Recently you published a study by Vollenweider and colleagues (1998), who administered a recreational dose of 1.7 mg/kg MDMA (“XTC”) to 13 healthy volunteers with no prior use of MDMA. Although the described short-term effects of MDMA are very interesting, we think this study should not have been performed because of the risk of long-term effects. In their introduction, the authors state that “animal research strongly suggests that a single recreational dose of MDMA is unlikely to produce long-term serotonergic deficits in humans”. We disagree with this ascertion for the following reason: Repeated administration of MDMA to animals leads to damage of serotonergic axons and terminals which regenerate only to a certain extent and in a very abnormal manner (Fischer et al. 1995). This damage is associated with decreased concentrations of serotonin in the brain. Single dose MDMA also causes a rapid, biphasic decrease in concentration of serotonin in the brains of animals: concentration drops within 1–3 hours restores within 24 hours and drops again after 24–36 hours, lasting for months or even a year (Steele et al. 1994). Therefore it cannot be excluded and even seems likely that administration of a single dose of MDMA to humans causes damage of serotonergic neurons. Even more because primates seem to be more sensitive to both acute and chronic effects of MDMA: in rats, 10 mg/kg (Colado et al. 1995) and in monkeys, 5 mg/kg causes these effects (Ricaurte et al. 1988), a dose that closely approaches the usual recreational dose.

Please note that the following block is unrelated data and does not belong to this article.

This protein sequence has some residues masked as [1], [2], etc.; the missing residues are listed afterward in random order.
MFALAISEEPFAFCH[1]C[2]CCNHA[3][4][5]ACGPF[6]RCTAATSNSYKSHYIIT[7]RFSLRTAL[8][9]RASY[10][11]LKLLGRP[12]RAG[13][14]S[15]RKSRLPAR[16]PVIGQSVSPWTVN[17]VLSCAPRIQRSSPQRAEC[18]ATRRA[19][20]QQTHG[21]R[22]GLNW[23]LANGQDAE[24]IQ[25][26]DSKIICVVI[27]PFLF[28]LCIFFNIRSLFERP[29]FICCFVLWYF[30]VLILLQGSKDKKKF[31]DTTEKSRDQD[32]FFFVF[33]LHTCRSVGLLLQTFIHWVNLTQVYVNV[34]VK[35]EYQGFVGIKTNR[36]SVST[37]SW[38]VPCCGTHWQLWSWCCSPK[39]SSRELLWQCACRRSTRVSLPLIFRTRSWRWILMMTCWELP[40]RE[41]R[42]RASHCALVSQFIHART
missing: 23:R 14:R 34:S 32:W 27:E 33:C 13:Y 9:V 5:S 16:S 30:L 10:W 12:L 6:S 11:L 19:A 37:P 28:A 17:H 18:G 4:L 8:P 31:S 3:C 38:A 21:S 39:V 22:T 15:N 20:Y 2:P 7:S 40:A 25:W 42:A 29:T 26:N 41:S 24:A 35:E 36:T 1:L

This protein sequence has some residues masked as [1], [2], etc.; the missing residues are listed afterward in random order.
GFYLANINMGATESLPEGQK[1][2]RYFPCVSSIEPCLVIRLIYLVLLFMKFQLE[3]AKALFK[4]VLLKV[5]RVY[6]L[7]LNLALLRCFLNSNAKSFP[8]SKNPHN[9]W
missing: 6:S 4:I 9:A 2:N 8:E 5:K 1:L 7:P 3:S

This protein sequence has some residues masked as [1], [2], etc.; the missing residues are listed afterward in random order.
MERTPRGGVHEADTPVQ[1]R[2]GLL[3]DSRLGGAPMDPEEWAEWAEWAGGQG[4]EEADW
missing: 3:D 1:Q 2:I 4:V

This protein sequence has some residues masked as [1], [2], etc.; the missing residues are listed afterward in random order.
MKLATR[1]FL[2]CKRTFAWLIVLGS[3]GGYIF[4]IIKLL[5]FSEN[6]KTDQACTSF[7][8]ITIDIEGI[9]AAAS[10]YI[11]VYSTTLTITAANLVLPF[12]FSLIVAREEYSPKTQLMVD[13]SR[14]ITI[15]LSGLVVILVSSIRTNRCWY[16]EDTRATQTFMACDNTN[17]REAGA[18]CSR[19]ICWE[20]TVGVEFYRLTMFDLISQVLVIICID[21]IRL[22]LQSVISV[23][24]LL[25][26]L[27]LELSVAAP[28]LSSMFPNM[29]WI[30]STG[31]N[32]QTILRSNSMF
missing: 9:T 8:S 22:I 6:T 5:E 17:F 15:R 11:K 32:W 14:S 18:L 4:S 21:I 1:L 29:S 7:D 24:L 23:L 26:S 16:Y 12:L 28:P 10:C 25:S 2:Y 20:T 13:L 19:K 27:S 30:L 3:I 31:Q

If MDMA were a newly developed drug it would almost certainly not be allowed in clinical phase I studies on these grounds. It is undesirable that illicit drugs that are neurotoxic in animal experiments are administered to healthy volunteers, even though people take these drugs voluntarily for recreational purposes.